Skip to page content
USDA Forest Service
  
Treesearch

Research & Development Treesearch

 
Treesearch Home
About Treesearch
Contact Us
Research & Development
Forest Products Lab
International Institute of Tropical Forestry
Northern
Pacific Northwest
Pacific Southwest
Rocky Mountain
Southern Research Station
Help
 

Science.gov - We Participate


USA.gov  Government Made Easy


Global Forest Information Service

US Forest Service
P.O. Box 96090
Washington, D.C.
20090-6090

(202) 205-8333

You are here: Home / Search / Publication Information
Bookmark and Share

Publication Information

View PDF (2.00 MB bytes)

Title: Phytosociology of vascular plants on an international biosphere reserve: Virgin Islands National Park, St. John, US Virgin Islands

Author: Oswalt, Sonja N.; Brandies, Thomas J.; Dimick, Britta P.;

Date: 2006

Source: Caribbean Journal of Science, Vol. 42(1): 53-66

Publication Series: Miscellaneous Publication

Description: We investigated the relationships of vegetation communities to environmental variables and compared the relative contribution of native and introduced species in extant forest communities on St. John, US Virgin Islands, using an island-wide forest vegetation inventory and monitoring network of permanent plots. We detected 2,415 individuals of 203 species, 5 percent of which were introduced. Cluster analysis, Indicator Species Analysis, and Nonmetric Multidimensional Scaling (NMS) ordination detected four broad species communities divided primarily by moisture and disturbance gradients. Group 1 was characterized by rocky, low-to-mid elevation dry scrub forest on soils with fairly low soil nutrient content; Group 2 was distinguished by low soil nutrient content, high-elevation moist basin forests on steep slopes; Group 3 was indicative of disturbed communities on a wide range of elevations with gentle or no slope across a range of soil types; and Group 4 represented mid-elevation moist forests across a range of steep slopes on nutrient rich soils. Though introduced species are present and widespread on the island, they do not appear to be dominating most plant communities. Exceptions may be those communities with long-standing histories of human disturbance. Achieving an adequate sample of forest types of limited extent or linear spatial patterns such as mangroves and gallery moist forests is difficult with a systematic design. Future sampling should consider some form of stratification targeting these under-sampled forest types.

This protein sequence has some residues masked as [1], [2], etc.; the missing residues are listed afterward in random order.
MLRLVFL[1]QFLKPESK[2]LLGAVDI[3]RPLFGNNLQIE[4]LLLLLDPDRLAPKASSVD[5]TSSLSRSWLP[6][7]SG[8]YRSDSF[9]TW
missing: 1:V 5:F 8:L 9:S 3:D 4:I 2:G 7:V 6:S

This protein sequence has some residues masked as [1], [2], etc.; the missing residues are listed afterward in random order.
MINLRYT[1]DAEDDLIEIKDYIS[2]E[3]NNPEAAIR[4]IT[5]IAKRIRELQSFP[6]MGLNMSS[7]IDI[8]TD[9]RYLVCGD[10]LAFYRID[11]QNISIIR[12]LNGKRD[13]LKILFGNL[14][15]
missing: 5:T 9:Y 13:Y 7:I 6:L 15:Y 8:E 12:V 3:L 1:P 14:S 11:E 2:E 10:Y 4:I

Keywords: Caribbean forest vegetation, disturbance, introduced species, inventory and monitoring, phytosociology, Virgin Islands National Park

Publication Notes:

  • We recommend that you also print this page and attach it to the printout of the article, to retain the full citation information.
  • This article was written and prepared by U.S. Government employees on official time, and is therefore in the public domain.
  • You may send email to pubrequest@fs.fed.us to request a hard copy of this publication. (Please specify exactly which publication you are requesting and your mailing address.)

XML: View XML

Citation:


Oswalt, Sonja N.; Brandies, Thomas J.; Dimick, Britta P. 2006. Phytosociology of vascular plants on an international biosphere reserve: Virgin Islands National Park, St. John, US Virgin Islands. Caribbean Journal of Science, Vol. 42(1): 53-66

 


 [ Get Acrobat ]  Get the latest version of the Adobe Acrobat reader or Acrobat Reader for Windows with Search and Accessibility

USDA logo which links to the department's national site. Forest Service logo which links to the agency's national site.